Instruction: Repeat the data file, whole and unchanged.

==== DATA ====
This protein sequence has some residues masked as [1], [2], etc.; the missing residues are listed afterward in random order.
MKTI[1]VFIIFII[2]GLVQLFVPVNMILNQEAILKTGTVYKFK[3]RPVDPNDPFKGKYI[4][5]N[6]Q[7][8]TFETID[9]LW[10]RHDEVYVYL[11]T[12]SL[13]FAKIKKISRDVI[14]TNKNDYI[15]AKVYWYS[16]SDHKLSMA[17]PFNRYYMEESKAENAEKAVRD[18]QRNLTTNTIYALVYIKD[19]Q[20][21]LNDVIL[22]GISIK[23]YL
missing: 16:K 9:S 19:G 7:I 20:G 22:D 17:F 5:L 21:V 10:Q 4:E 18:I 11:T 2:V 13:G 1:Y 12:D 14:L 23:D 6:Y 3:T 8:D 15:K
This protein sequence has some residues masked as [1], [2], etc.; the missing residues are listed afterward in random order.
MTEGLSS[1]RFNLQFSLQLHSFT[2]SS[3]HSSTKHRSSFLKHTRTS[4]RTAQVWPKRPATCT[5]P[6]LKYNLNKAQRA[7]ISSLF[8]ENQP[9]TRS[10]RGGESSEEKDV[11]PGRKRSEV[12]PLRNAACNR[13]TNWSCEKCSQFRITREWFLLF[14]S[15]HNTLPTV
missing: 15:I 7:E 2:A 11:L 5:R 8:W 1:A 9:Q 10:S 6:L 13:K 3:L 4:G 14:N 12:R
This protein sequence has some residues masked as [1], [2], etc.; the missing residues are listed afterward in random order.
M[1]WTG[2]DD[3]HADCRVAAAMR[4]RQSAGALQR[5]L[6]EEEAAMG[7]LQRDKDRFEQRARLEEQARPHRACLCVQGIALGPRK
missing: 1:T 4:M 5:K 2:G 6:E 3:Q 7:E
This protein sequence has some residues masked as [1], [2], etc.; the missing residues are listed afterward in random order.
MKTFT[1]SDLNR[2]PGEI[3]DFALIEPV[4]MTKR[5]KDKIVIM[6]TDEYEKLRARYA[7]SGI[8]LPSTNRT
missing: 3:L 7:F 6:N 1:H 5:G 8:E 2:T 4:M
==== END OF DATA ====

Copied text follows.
This protein sequence has some residues masked as [1], [2], etc.; the missing residues are listed afterward in random order.
MKTI[1]VFIIFII[2]GLVQLFVPVNMILNQEAILKTGTVYKFK[3]RPVDPNDPFKGKYI[4][5]N[6]Q[7][8]TFETID[9]LW[10]RHDEVYVYL[11]T[12]SL[13]FAKIKKISRDVI[14]TNKNDYI[15]AKVYWYS[16]SDHKLSMA[17]PFNRYYMEESKAENAEKAVRD[18]QRNLTTNTIYALVYIKD[19]Q[20][21]LNDVIL[22]GISIK[23]YL
missing: 16:K 9:S 19:G 7:I 20:G 22:D 17:F 5:L 21:V 10:Q 4:E 18:I 11:T 2:V 13:G 1:Y 12:D 14:L 23:D 6:Y 3:T 8:D 15:K
This protein sequence has some residues masked as [1], [2], etc.; the missing residues are listed afterward in random order.
MTEGLSS[1]RFNLQFSLQLHSFT[2]SS[3]HSSTKHRSSFLKHTRTS[4]RTAQVWPKRPATCT[5]P[6]LKYNLNKAQRA[7]ISSLF[8]ENQP[9]TRS[10]RGGESSEEKDV[11]PGRKRSEV[12]PLRNAACNR[13]TNWSCEKCSQFRITREWFLLF[14]S[15]HNTLPTV
missing: 15:I 7:E 2:A 11:L 5:R 8:W 1:A 9:Q 10:S 6:L 13:K 3:L 4:G 14:N 12:R
This protein sequence has some residues masked as [1], [2], etc.; the missing residues are listed afterward in random order.
M[1]WTG[2]DD[3]HADCRVAAAMR[4]RQSAGALQR[5]L[6]EEEAAMG[7]LQRDKDRFEQRARLEEQARPHRACLCVQGIALGPRK
missing: 1:T 4:M 5:K 2:G 6:E 3:Q 7:E
This protein sequence has some residues masked as [1], [2], etc.; the missing residues are listed afterward in random order.
MKTFT[1]SDLNR[2]PGEI[3]DFALIEPV[4]MTKR[5]KDKIVIM[6]TDEYEKLRARYA[7]SGI[8]LPSTNRT
missing: 3:L 7:F 6:N 1:H 5:G 8:E 2:T 4:M